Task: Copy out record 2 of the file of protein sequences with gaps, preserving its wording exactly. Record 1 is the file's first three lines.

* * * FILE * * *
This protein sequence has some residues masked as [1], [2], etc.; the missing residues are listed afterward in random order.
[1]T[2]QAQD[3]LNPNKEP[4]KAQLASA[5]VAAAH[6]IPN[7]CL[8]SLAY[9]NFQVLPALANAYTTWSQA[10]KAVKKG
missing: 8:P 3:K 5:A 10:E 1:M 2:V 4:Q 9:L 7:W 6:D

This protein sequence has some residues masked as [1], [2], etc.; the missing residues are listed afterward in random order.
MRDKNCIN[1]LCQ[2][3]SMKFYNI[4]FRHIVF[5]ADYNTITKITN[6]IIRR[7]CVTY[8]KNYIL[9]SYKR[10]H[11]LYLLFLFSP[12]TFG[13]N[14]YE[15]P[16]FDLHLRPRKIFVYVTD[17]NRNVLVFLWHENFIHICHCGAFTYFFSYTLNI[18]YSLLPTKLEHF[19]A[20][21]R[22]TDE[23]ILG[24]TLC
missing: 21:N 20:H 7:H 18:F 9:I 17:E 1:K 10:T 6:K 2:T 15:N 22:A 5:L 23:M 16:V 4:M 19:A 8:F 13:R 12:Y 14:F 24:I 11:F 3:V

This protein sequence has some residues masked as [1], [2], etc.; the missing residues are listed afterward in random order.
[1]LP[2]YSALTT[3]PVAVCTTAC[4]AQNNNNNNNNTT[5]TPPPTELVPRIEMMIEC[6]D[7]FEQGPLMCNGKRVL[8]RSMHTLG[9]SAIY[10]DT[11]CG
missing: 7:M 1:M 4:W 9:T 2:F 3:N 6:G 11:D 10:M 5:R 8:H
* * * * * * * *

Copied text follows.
This protein sequence has some residues masked as [1], [2], etc.; the missing residues are listed afterward in random order.
MRDKNCIN[1]LCQ[2][3]SMKFYNI[4]FRHIVF[5]ADYNTITKITN[6]IIRR[7]CVTY[8]KNYIL[9]SYKR[10]H[11]LYLLFLFSP[12]TFG[13]N[14]YE[15]P[16]FDLHLRPRKIFVYVTD[17]NRNVLVFLWHENFIHICHCGAFTYFFSYTLNI[18]YSLLPTKLEHF[19]A[20][21]R[22]TDE[23]ILG[24]TLC
missing: 21:N 20:H 7:H 18:F 9:I 17:E 1:K 10:T 6:K 2:T 15:N 22:A 5:L 23:M 16:V 4:M 19:A 8:F 13:R 12:Y 14:F 24:I 11:F 3:V